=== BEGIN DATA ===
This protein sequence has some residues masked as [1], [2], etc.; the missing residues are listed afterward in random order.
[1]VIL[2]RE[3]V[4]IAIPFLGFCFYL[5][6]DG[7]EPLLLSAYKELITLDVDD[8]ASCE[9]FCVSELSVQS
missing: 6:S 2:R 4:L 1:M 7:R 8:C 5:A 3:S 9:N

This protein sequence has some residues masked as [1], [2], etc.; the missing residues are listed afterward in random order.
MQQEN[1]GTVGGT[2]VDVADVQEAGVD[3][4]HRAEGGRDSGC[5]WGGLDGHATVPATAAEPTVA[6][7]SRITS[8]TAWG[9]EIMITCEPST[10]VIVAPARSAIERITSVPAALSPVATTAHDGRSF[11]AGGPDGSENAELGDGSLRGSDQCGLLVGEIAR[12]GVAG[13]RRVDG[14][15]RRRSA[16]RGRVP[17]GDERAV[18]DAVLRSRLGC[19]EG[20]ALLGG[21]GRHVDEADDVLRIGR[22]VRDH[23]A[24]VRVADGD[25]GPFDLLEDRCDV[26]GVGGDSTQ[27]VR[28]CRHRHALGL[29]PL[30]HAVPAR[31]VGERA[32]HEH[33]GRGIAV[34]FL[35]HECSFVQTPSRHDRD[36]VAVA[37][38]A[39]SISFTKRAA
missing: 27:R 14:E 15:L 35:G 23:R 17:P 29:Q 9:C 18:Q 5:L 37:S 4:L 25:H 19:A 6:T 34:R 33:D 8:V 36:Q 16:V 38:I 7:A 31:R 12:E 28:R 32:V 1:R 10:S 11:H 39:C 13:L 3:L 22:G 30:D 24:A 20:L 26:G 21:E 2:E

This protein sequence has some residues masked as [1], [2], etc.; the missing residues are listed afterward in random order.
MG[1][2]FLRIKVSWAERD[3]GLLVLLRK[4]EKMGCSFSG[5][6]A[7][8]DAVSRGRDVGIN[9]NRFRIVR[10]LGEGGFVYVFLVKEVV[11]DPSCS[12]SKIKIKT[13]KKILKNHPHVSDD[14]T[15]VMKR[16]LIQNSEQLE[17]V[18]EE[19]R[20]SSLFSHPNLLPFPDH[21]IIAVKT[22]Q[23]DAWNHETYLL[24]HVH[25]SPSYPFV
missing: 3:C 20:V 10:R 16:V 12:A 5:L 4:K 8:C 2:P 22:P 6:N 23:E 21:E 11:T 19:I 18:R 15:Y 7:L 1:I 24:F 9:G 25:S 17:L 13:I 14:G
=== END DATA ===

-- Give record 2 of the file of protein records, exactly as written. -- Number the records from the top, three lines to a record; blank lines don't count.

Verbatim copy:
This protein sequence has some residues masked as [1], [2], etc.; the missing residues are listed afterward in random order.
MQQEN[1]GTVGGT[2]VDVADVQEAGVD[3][4]HRAEGGRDSGC[5]WGGLDGHATVPATAAEPTVA[6][7]SRITS[8]TAWG[9]EIMITCEPST[10]VIVAPARSAIERITSVPAALSPVATTAHDGRSF[11]AGGPDGSENAELGDGSLRGSDQCGLLVGEIAR[12]GVAG[13]RRVDG[14][15]RRRSA[16]RGRVP[17]GDERAV[18]DAVLRSRLGC[19]EG[20]ALLGG[21]GRHVDEADDVLRIGR[22]VRDH[23]A[24]VRVADGD[25]GPFDLLEDRCDV[26]GVGGDSTQ[27]VR[28]CRHRHALGL[29]PL[30]HAVPAR[31]VGERA[32]HEH[33]GRGIAV[34]FL[35]HECSFVQTPSRHDRD[36]VAVA[37][38]A[39]SISFTKRAA
missing: 27:R 14:E 15:L 35:G 23:R 17:P 29:Q 9:C 18:Q 5:L 37:S 4:L 25:H 19:A 6:T 34:R 33:D 8:V 36:Q 16:V 38:I 7:A 31:R 12:E 28:R 32:V 1:R 10:S 11:H 39:C 13:L 3:L 22:G 30:D 24:A 20:L 26:G 21:E 2:E